It often takes something drastic for us humans to change the way we act. This is especially true in situations where we are just acting as we always have – for example, the way we behave at work, the way we communicate, or the way we manage.
The advantage of habits is that we build up routines, which in many cases save time, but the disadvantage is that we risk perpetuating bad habits and fail to act on the behaviour that does not work – simply because we do not see the problem.
If you as a leader do not notice that something is wrong in the organisation, you do not do anything to solve the problem and that can be business critical. It may also be that you detect the problem but cannot fully decode the cause and therefore cannot identify the possible solution. In order to do something, you need to know what your options are and, before that, you need to recognise that something is wrong.
Hey leader – you have a problem
Let us reverse the order and look at what should make a leader recognise that a different and more effective way of leading is needed. Because in many cases there will be some objective evidence that there are challenges that require a change in management behaviour.
It may be that employee turnover is increasing (or just high), that there is high absenteeism, or that the company is suffering from low performance in one or more areas. Whatever the symptoms, the reason will often be found in the fact that management behaviour does not fit the context. This does not mean that the leader is bad, but there is a predominant risk that the specific managerial behaviour is out of sync with the task at hand.
The starting point for improvement is that the leader recognises that managerial behaviour needs to change to fit the context. Perhaps the soft leader needs to be less soft, or the hard leader needs to be less hard. Maybe the inclusive leader needs to give more unambiguous orders, and maybe the introverted and under-communicative leader needs to get used to a more open and communicative style.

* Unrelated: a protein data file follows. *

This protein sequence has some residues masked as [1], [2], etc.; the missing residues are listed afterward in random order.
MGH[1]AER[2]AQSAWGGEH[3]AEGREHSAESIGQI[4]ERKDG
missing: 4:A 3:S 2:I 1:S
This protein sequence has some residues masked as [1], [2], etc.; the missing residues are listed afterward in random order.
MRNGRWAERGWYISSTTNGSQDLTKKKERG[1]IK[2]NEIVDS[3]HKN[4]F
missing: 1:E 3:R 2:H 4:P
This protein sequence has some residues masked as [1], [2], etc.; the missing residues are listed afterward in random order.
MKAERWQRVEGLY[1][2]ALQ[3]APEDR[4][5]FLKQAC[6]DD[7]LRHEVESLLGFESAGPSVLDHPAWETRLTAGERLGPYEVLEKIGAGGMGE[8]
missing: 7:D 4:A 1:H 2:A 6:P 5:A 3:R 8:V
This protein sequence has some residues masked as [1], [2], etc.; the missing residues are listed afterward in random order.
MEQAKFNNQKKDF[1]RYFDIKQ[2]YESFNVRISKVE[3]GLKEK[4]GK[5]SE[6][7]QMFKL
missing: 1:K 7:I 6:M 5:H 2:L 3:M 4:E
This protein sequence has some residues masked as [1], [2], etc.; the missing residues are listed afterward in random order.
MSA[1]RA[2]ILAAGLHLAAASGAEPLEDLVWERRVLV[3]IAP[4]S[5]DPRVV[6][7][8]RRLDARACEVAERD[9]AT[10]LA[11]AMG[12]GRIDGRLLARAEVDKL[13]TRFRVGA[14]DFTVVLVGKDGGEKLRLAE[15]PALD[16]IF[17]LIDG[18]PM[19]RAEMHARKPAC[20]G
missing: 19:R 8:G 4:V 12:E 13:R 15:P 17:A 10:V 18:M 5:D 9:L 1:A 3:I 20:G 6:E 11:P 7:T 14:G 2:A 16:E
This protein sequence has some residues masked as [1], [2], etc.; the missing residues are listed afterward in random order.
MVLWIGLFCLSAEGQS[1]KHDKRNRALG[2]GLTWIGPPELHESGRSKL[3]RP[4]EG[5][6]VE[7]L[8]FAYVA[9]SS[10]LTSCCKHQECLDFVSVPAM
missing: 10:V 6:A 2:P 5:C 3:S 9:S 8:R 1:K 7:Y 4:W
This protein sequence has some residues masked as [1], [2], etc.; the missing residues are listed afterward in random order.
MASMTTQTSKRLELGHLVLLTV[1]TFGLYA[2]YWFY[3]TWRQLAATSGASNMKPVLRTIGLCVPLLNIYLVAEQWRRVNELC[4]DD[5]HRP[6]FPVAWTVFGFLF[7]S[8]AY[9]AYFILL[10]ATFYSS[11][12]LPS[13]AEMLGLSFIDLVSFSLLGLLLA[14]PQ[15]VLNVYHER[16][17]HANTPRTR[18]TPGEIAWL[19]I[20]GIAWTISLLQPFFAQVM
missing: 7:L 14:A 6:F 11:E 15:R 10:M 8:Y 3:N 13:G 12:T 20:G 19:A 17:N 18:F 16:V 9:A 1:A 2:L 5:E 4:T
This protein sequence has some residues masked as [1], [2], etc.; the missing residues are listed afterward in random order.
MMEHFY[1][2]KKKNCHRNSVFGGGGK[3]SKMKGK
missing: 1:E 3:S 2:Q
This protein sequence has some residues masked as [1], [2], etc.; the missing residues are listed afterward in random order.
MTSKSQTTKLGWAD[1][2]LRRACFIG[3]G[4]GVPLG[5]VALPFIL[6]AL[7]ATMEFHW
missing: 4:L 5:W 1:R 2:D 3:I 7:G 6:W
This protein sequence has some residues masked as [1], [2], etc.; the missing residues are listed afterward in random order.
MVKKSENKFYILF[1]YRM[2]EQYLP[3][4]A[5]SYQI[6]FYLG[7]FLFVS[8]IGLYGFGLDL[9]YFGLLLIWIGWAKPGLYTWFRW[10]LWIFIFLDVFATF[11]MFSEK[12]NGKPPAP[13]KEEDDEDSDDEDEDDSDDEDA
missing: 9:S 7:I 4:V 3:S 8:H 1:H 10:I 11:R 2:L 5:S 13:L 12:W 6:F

Learn, practice and do
In many cases, the way to this realisation can be through a leadership assessment, through which the challenges become visible to the individual leader, and it becomes clear that changes in the leader’s behaviour are needed. Once the need is recognised and understood, the individual leader can begin to work on him/herself and learn new ways of leading. The new methods and habits then need to be trained, and in many cases, this will require assistance from others – whether colleagues, leaders and/or consultants (either external or from the company’s own HR department).
The process can be difficult because habits tend to stick and often take time to change. And if the required behaviour is far from, and perhaps even contrary to, the “nature” of the leaders, it can be a hard slog. It requires the backbone of the developing leader, and it requires the understanding and support of the leader.
Only when the recognition, learning and training phases are over, the leader can do what is necessary to lead in the right way in the context in which he/she works. And if the process is not working as it should, first the individual leader and then the whole management team can change the conditions that are holding back.
Your leadership behaviour is reflected in your employees’ performance
Your behaviour as a leader determines how your employees perform and how engaged they are.
At People & Performance, we believe that good leadership can be learned.
Get to know your habits with People & Performance
Learn more about your leadership habits. People & Performance can help you conduct leadership surveys that clarify the challenges of each leader. Our consultants have extensive experience in leadership development and can help you train new and more appropriate ways of leading.